I see the waiter’s eyes widen as we both look in that direction. Not to verify that no one is there. We both know no one is there. We stare at the blank space together for a moment. He loses his apathetic affectation and nervously says “Yes, sir,” and walks away to put my order in. He looks like a German soldier in his solid march away from me and my invisible dinner companion. I look at the emptiness across from me and my stomach tightens. A grown man afraid of dead air. Ridiculous. Yes, indeed.

The chicken fried steak is as bad as I thought it would be but I leave 20% regardless. Wasn’t the waiter’s fault.

Leaving Lake Jackson on Farm to Market 2004 North, heading to Richwood, the remnants of Cecilia’s vape hit me again. Maybe it was the beers from Riverside, the beers from Great Taste, I don’t know, but my eyes are heavy and I am getting sleepy. I’m an hour away from Galveston. I can do this. But then I nodded off and then snapped alert driving on the left side of the road. I corrected, drove a few more miles, then pulled off the road to the shoulder. The right shoulder.

I got out of my truck, stretched. When I got back in, I put on some music, loud. Early Kid Rock always keeps me awake. (What the fuck happened after the third album?) Set up shop at the top of Four Seasons for all the right reasons.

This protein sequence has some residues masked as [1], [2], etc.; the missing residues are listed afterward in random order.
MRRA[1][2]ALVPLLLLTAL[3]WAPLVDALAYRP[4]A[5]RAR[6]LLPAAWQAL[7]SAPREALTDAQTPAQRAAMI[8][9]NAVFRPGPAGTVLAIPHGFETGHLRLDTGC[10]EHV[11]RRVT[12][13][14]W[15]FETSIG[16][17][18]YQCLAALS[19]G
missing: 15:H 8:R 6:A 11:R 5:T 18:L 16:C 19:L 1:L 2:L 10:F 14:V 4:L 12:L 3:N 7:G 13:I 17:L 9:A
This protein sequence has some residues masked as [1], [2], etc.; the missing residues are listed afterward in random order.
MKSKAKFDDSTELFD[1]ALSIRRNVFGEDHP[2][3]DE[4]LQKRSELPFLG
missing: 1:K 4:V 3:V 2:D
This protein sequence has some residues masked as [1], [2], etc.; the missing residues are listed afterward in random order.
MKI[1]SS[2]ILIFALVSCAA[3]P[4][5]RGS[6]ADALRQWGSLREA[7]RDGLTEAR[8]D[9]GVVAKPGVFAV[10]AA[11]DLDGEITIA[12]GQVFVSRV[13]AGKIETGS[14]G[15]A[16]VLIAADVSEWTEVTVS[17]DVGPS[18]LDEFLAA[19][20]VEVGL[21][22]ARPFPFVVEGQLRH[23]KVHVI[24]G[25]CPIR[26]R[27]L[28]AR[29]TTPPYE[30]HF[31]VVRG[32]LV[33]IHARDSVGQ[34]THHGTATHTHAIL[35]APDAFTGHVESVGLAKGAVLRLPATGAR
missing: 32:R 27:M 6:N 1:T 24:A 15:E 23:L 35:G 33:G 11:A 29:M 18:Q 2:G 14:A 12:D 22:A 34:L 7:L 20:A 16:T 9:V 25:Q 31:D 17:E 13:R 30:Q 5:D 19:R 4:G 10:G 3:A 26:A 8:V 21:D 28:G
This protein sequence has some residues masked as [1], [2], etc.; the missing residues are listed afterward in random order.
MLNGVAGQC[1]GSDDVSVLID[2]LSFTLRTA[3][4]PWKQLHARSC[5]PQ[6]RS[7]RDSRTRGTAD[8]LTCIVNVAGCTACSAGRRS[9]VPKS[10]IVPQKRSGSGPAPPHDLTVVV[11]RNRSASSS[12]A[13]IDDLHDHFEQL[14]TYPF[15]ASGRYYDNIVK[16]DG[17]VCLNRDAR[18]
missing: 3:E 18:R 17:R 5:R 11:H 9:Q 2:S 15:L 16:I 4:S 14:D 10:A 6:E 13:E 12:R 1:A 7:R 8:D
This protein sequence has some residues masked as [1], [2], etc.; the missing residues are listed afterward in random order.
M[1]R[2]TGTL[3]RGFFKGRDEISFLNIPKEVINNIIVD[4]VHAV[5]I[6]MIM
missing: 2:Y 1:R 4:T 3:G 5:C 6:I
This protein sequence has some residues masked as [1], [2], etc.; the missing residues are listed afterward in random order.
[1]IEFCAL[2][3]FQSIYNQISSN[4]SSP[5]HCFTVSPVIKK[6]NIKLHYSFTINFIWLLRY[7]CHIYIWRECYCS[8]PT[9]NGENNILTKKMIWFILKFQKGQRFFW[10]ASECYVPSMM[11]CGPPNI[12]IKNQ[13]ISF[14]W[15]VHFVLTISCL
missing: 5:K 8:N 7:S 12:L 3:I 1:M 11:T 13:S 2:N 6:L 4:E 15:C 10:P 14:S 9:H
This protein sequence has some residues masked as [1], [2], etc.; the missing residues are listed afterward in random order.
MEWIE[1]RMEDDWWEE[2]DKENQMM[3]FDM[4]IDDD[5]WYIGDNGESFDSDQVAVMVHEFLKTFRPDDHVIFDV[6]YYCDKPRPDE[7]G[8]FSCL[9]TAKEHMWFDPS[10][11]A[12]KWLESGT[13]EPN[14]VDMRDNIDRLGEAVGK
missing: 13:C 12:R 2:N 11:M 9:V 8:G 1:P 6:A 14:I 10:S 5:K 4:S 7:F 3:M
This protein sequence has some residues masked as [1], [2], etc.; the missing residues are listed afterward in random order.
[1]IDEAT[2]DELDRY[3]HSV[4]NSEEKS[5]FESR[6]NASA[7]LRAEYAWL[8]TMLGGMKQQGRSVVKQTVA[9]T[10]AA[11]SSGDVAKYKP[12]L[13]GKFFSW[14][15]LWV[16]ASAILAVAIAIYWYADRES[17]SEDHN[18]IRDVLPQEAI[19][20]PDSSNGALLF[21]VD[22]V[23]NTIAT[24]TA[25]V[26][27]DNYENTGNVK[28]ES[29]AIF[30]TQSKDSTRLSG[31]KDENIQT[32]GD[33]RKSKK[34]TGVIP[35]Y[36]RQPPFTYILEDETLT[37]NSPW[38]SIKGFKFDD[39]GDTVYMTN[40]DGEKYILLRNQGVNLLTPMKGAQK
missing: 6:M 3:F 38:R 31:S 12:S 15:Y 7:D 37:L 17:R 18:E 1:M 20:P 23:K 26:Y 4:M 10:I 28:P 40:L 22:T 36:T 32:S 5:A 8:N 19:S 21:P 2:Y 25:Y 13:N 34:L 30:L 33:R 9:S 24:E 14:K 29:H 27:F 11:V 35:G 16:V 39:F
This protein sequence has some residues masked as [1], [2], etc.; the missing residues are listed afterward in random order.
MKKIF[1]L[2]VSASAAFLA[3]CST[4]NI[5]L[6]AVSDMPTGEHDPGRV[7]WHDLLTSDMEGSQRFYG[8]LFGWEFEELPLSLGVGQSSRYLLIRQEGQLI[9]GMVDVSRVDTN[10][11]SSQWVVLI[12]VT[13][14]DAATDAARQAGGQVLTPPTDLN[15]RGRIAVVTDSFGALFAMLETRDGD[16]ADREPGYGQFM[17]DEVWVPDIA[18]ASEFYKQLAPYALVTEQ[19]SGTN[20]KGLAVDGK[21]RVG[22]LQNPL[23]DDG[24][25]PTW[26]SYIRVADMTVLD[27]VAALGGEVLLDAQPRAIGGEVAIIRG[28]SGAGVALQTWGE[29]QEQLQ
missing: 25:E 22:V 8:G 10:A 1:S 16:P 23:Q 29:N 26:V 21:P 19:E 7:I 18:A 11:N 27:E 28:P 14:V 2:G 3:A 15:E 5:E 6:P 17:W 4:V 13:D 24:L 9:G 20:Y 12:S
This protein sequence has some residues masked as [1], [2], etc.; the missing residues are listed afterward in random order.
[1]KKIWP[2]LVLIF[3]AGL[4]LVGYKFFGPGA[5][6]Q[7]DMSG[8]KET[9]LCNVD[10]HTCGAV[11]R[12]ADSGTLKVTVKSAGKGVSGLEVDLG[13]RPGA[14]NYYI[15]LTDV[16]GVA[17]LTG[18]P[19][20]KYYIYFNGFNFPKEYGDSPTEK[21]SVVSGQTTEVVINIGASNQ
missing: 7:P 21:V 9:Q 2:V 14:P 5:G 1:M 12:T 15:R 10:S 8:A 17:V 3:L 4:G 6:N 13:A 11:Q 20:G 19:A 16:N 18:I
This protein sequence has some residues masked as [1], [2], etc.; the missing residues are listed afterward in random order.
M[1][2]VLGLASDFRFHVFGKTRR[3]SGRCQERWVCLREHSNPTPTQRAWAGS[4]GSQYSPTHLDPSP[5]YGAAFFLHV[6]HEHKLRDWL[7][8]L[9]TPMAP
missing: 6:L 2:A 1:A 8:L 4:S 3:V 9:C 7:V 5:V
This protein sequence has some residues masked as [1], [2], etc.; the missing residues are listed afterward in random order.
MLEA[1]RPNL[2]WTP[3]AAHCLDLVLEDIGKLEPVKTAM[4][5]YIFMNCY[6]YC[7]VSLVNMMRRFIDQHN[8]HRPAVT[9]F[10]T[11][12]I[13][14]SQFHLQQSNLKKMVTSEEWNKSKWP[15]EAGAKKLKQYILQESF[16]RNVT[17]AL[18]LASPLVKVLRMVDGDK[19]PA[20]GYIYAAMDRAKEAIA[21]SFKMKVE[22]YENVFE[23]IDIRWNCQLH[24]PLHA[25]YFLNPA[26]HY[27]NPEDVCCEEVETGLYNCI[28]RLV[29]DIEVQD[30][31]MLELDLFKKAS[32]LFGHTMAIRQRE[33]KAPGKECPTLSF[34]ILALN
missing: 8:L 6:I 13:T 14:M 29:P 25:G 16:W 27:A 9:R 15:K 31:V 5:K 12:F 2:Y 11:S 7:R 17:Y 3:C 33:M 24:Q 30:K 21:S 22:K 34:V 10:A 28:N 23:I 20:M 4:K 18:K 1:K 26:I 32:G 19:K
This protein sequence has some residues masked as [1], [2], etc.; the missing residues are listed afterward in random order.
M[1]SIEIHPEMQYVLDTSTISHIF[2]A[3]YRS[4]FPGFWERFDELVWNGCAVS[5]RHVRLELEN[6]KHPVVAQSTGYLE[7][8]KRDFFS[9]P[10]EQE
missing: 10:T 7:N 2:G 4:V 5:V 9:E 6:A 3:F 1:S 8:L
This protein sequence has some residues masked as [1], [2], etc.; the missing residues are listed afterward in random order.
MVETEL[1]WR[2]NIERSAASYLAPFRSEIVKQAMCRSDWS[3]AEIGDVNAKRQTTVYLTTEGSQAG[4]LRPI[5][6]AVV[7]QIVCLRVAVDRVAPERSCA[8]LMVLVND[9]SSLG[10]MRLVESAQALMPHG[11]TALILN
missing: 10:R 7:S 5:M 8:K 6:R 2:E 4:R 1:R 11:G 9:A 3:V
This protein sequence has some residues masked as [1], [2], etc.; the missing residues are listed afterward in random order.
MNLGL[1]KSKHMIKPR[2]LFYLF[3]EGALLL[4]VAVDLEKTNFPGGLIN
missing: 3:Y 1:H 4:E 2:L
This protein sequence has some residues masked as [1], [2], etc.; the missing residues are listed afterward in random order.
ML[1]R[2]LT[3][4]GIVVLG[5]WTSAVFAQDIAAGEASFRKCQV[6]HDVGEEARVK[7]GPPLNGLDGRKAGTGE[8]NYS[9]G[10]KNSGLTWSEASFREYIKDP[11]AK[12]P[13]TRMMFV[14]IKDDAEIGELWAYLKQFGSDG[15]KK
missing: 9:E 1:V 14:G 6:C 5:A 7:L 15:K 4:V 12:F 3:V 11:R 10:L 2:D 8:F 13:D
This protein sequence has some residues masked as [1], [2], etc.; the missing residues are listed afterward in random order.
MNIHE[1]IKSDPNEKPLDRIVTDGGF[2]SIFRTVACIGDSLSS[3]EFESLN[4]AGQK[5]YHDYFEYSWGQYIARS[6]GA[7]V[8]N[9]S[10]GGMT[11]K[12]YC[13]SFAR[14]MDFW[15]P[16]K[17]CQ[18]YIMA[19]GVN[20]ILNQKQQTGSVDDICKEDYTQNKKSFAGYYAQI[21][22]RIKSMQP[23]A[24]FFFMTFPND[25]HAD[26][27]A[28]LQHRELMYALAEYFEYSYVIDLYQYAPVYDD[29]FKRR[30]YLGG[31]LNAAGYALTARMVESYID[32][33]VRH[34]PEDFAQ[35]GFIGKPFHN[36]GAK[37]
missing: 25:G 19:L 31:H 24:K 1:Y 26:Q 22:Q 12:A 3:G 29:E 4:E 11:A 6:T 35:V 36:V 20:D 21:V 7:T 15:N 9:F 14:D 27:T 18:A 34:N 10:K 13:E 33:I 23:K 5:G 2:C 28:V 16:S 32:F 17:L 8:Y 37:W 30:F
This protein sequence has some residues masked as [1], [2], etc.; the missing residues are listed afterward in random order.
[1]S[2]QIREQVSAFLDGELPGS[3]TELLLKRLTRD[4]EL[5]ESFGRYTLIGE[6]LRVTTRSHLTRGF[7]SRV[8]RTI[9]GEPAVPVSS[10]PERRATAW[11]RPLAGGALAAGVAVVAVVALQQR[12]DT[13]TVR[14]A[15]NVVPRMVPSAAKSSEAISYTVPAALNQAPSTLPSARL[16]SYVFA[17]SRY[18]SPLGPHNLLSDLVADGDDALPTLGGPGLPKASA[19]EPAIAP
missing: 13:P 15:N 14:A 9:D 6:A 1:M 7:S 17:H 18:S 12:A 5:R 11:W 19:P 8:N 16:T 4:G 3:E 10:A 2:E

I made it to Richwood, population 3,949, scouted the first hotel I could see, Five Bridges, according to the sign, and slid into the first parking spot I could find. The first. It would be a walk to the hotel’s front door but I thought the walk would be better than the ride. I grabbed my stuff and trekked to the front door. Even though it looked like it had not been updated since 1818, the clerk gave me a magnetic card to room 202, after taking my credit card and driver’s license information. He recorded the information and handed the three cards to me, wishing me a good evening.

Hauling my accoutrements up the stairs (I don't like elevators.), I approached the room. I waved the magnetic card in front of the electronic blob above the door knob. Nothing. Reflexively, I tried again. Nothing. I took my gym bag off my right shoulder, the backpack off my left shoulder, set both down on the second story floor and, High Noon style, confronted the door with the hotel card in my right hand, aiming at the magnetic receptor. With my left hand, I grabbed the door handle and, holding the entry card key with my right, closing in, the door jerked into the room out of my left hand. I recovered from the surprise, glanced at my bruising fingers from the door handle being rudely taken away from me and then sheepishly nudged the door open a bit more with my left foot. "Hello,” I asked into the darkness.